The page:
April 6, 2021

The Mindset Of Wholeness Is Not Static - Here's Why

The Mindset Of Wholeness Is Not Static - Here's Why

The World Health Organization defines health as "A state of complete physical, mental and social well-being and not merely the absence of disease or infirmity."  

Wholeness, on the other hand, is a concept that has many meanings. It is a word thrown around by gurus, coaches, and therapists alike, yet none of these can give you a straightforward answer to what wholeness really is.

It is mainly because the world of psychology and mental health is very good at defining what is wrong with us but has a challenge in determining what it looks like to be right, healthy, and whole.

How do you know when you are whole?

Would you know it when you saw it?

Are there degrees of wholeness?

Does wholeness look the same for you as it does for me?  

There are more questions than answers.

"Wholeness is our capacity to experience health as transcending all limitations while accepting them, overcoming this virus of perfectionism which keeps us locked into an imaginary world rather than the real world...it is paradoxically in accepting (limitations) that we can transcend them." — Laurence Freeman

None of these (limitations) can be put under a microscope and be scientifically studied in a vacuum. We might dissect the body and look at it on a molecular level, but we still wouldn't get complete information on how the body interplays with the mind, soul, emotions, or relationships. The truth is - wholeness is a complex issue.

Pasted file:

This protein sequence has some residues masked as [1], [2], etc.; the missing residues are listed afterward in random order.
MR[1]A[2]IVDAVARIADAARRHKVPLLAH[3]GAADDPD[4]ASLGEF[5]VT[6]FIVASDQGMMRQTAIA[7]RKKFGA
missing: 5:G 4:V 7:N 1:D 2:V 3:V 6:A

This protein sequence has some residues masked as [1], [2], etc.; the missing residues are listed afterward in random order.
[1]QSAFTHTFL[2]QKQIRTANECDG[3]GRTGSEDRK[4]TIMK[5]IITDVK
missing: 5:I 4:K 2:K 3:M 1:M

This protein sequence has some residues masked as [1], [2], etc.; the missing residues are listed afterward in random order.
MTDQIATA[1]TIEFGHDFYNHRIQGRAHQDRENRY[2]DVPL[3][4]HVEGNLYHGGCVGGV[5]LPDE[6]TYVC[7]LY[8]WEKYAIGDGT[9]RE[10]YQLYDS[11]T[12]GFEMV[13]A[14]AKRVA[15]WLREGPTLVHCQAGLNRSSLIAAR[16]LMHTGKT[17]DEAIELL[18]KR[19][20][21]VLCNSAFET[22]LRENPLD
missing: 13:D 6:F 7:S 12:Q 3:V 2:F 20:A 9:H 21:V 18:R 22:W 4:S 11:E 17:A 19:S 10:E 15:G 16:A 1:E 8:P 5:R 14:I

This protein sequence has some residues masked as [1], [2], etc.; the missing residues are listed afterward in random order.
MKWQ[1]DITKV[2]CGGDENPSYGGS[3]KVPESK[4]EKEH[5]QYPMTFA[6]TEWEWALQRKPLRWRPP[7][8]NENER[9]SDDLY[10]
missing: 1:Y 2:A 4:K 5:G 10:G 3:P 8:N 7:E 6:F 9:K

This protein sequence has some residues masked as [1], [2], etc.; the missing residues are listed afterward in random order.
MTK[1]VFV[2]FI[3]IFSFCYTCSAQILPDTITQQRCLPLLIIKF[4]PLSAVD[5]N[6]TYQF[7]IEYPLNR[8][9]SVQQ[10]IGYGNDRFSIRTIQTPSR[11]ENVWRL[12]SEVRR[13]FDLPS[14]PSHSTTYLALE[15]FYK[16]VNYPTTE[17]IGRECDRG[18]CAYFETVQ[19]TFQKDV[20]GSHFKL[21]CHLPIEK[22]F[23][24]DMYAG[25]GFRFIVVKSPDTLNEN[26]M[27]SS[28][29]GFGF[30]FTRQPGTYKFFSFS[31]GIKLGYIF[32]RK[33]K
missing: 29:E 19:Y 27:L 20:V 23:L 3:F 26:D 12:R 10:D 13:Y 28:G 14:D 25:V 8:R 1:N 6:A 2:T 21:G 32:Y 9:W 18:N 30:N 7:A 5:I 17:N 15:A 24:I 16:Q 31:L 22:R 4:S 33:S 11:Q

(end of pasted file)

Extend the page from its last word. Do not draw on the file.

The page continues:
The Mindset of Wholeness

Because the subject of wholeness is so elaborate, let's consider just three aspects of how being whole might be looked at.

1. How we see ourselves

The whole person sees themselves truthfully. That means accepting limitations as well as areas of personal excellence and requires relational feedback and personal reflection.

Wholeness is not limited to seeing yourself only in a positive light. Instead of saying: "I am either this or that.", the whole person can accept the duality of their existence: "I am this and that." For example, you wouldn't say: "I am either right or wrong. I am either a success or a failure. I either take mine, or someone else will get it." Instead, you move to a form of both/and thinking: "I am both right about topic X, and wrong about topic Y. I am both a successful woman and a woman who has learned from her failures. I can both get mine, and someone else can pursue theirs too." We go from a stance of separation to more connection.

Rather than condemning our shortcomings, this position allows us to embrace ourselves with understanding and grace. We are growing more mature and wiser while holding the capacity to hold the tension of the opposites.

Instead of the former confined existence, there is openness, curiosity, and self-compassion, which provide room to learn and grow.

Note: for some people, it might be easy to accept the bad, but it's more challenging to accept the good. The whole person works on integrating both as part of their reality.

2. What we do with how we see ourselves

The whole person moves toward improving limitations and shortcomings and utilizing areas of personal excellence.

Don't confuse this with striving for perfection. The first makes you feel wonderful because you are doing your best. The latter makes you feel terrible because your work is somehow never good enough.